HDCN Article Review/Hyperlink

Allender FS, Cutler JA, Follmann D, Cappuccio LP, Prer J, Elliott P

Dietary calcium and blood pressure: A meta-analysis of randomized clinical trials

Ann Int Med (May) 124:825-831 1996

Objective: To determine the effect of dietary calcium supplementation on blood pressure.

Methods: A meta-analysis based on a manual and MEDLINE search of published reports and review of meeting abstracts.

Results: 26 randomized trials were found; 13 involved normotensives and 16 hypertensives (3 trials included both). Four trials were excluded because of inadequate data, multifactorial intervention, absence of an effect estimate, and faulty study design. 28 strata from 22 trials (1231 persons) were included in the final analysis. The effect of calcium supplementation (median dose 1 g/d) on blood pressure was -0.18 mm Hg for diastolic blood pressure and -0.89 mm Hg for systolic blood pressure. The change in systolic pressure was stastically significant. This effect was seen in hypertensive but not normotensive persons. The decrease in sytolic pressure was most marked in older hypertensive women.

Conclusions: Although there is a stastifcally significant reduction in systolic blood pressure with calcium supplements in hypertensives, the effect is of questionable clinical significance.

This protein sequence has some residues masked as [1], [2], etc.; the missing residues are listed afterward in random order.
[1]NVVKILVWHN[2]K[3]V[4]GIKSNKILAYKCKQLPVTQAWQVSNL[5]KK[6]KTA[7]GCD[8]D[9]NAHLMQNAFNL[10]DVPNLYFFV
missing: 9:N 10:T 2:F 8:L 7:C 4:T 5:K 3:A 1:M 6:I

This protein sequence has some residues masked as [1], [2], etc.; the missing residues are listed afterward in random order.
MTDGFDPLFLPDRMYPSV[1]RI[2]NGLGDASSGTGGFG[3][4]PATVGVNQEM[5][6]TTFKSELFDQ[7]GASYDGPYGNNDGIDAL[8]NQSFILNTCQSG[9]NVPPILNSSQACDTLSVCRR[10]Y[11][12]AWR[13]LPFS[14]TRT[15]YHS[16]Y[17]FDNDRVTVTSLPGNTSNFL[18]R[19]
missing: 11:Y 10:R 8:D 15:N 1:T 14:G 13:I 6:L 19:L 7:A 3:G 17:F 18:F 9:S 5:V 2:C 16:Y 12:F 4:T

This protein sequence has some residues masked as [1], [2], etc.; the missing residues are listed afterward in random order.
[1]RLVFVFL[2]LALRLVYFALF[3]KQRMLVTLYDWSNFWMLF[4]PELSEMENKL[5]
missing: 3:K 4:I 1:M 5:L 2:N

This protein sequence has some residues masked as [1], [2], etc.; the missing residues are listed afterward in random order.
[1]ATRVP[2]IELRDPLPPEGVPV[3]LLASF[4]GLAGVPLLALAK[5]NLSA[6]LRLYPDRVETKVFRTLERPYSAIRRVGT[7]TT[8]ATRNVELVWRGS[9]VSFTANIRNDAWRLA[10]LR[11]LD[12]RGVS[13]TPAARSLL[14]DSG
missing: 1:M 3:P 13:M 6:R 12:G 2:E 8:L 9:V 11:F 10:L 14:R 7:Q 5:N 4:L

Comment: This is a well-done meta-analysis and the results are of interest, given the uncertain role of calcium intake on blood pressure. It is of note that only one study has shown a convincing calcium-induced decrease in systolic blood pressure (McCarron and Morris, 1985); diastolic blood pressure has not decreased in any of the reported trials. However, it should be noted that calcium supplementation has never been shown to have a deterimental effect on blood pressure and although there is concern that it could have other deleterious effects such as increased kidney stones in stone formers, this is unproven. It is of interest that the effect of calcium on systolic pressure appears to be greatest in older women, the population in whom calcium supplements are often prescribed to prevent or treat osteoporosis. (David J. Leehey, M.D., Loyola University at Chicago)